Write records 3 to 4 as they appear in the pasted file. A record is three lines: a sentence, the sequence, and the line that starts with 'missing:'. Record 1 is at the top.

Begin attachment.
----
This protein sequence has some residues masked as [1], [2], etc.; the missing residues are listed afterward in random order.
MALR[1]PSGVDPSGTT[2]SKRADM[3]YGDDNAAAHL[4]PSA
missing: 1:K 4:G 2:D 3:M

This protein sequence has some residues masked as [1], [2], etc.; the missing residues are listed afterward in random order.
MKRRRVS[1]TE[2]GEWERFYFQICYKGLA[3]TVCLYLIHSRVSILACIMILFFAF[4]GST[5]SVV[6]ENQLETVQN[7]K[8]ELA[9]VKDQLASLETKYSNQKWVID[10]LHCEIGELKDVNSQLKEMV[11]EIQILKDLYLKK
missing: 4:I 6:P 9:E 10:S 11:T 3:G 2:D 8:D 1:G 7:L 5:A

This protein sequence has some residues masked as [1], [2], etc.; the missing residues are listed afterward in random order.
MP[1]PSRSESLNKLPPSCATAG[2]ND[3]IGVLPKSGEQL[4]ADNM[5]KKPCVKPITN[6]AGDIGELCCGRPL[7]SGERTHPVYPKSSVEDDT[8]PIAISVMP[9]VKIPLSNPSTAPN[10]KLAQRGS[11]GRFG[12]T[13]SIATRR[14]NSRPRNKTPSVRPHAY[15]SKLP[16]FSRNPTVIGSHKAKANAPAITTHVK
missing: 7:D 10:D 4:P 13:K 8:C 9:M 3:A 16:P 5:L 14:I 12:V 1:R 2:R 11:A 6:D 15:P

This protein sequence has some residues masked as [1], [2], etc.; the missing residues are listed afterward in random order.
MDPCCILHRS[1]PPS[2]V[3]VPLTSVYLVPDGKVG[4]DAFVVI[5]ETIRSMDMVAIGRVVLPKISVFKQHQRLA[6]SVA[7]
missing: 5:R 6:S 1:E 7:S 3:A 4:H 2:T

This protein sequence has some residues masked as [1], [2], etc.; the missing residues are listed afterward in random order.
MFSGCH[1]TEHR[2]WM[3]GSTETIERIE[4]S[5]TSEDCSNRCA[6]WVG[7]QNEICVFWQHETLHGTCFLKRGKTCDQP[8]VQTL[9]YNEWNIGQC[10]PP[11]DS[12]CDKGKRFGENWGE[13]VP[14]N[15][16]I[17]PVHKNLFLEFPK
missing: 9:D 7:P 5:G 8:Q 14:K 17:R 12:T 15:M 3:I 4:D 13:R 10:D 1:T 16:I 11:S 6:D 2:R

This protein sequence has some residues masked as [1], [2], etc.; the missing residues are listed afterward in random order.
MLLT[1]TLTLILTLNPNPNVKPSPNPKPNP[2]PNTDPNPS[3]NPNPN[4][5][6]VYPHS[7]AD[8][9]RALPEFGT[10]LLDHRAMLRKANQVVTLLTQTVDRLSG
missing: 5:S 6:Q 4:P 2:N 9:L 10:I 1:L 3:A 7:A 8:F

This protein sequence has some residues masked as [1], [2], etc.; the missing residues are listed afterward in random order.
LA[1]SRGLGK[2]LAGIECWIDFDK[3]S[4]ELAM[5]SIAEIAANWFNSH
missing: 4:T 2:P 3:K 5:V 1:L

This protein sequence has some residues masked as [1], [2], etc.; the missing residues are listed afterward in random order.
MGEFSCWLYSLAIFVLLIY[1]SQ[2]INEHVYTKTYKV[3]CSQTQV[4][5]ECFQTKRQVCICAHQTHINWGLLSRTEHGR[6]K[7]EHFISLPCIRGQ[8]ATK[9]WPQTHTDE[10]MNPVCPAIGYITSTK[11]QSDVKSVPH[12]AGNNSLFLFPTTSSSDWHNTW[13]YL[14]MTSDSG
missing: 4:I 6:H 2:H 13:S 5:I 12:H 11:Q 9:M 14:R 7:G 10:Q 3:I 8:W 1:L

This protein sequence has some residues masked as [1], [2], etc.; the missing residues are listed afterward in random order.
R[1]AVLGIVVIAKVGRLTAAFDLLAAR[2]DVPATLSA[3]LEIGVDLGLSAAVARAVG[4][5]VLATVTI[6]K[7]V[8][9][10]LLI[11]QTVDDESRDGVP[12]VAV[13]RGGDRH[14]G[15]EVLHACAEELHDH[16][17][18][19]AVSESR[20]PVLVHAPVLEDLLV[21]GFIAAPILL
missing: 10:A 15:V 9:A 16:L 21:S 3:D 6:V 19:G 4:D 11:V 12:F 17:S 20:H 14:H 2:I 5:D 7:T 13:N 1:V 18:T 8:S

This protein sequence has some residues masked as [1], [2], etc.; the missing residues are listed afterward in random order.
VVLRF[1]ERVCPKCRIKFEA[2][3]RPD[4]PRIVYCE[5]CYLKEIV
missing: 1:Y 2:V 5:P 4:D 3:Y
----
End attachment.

This protein sequence has some residues masked as [1], [2], etc.; the missing residues are listed afterward in random order.
MP[1]PSRSESLNKLPPSCATAG[2]ND[3]IGVLPKSGEQL[4]ADNM[5]KKPCVKPITN[6]AGDIGELCCGRPL[7]SGERTHPVYPKSSVEDDT[8]PIAISVMP[9]VKIPLSNPSTAPN[10]KLAQRGS[11]GRFG[12]T[13]SIATRR[14]NSRPRNKTPSVRPHAY[15]SKLP[16]FSRNPTVIGSHKAKANAPAITTHVK
missing: 7:D 10:D 4:P 13:K 8:C 9:M 3:A 16:P 5:L 14:I 12:V 1:R 2:R 11:A 6:D 15:P

This protein sequence has some residues masked as [1], [2], etc.; the missing residues are listed afterward in random order.
MDPCCILHRS[1]PPS[2]V[3]VPLTSVYLVPDGKVG[4]DAFVVI[5]ETIRSMDMVAIGRVVLPKISVFKQHQRLA[6]SVA[7]
missing: 5:R 6:S 1:E 7:S 3:A 4:H 2:T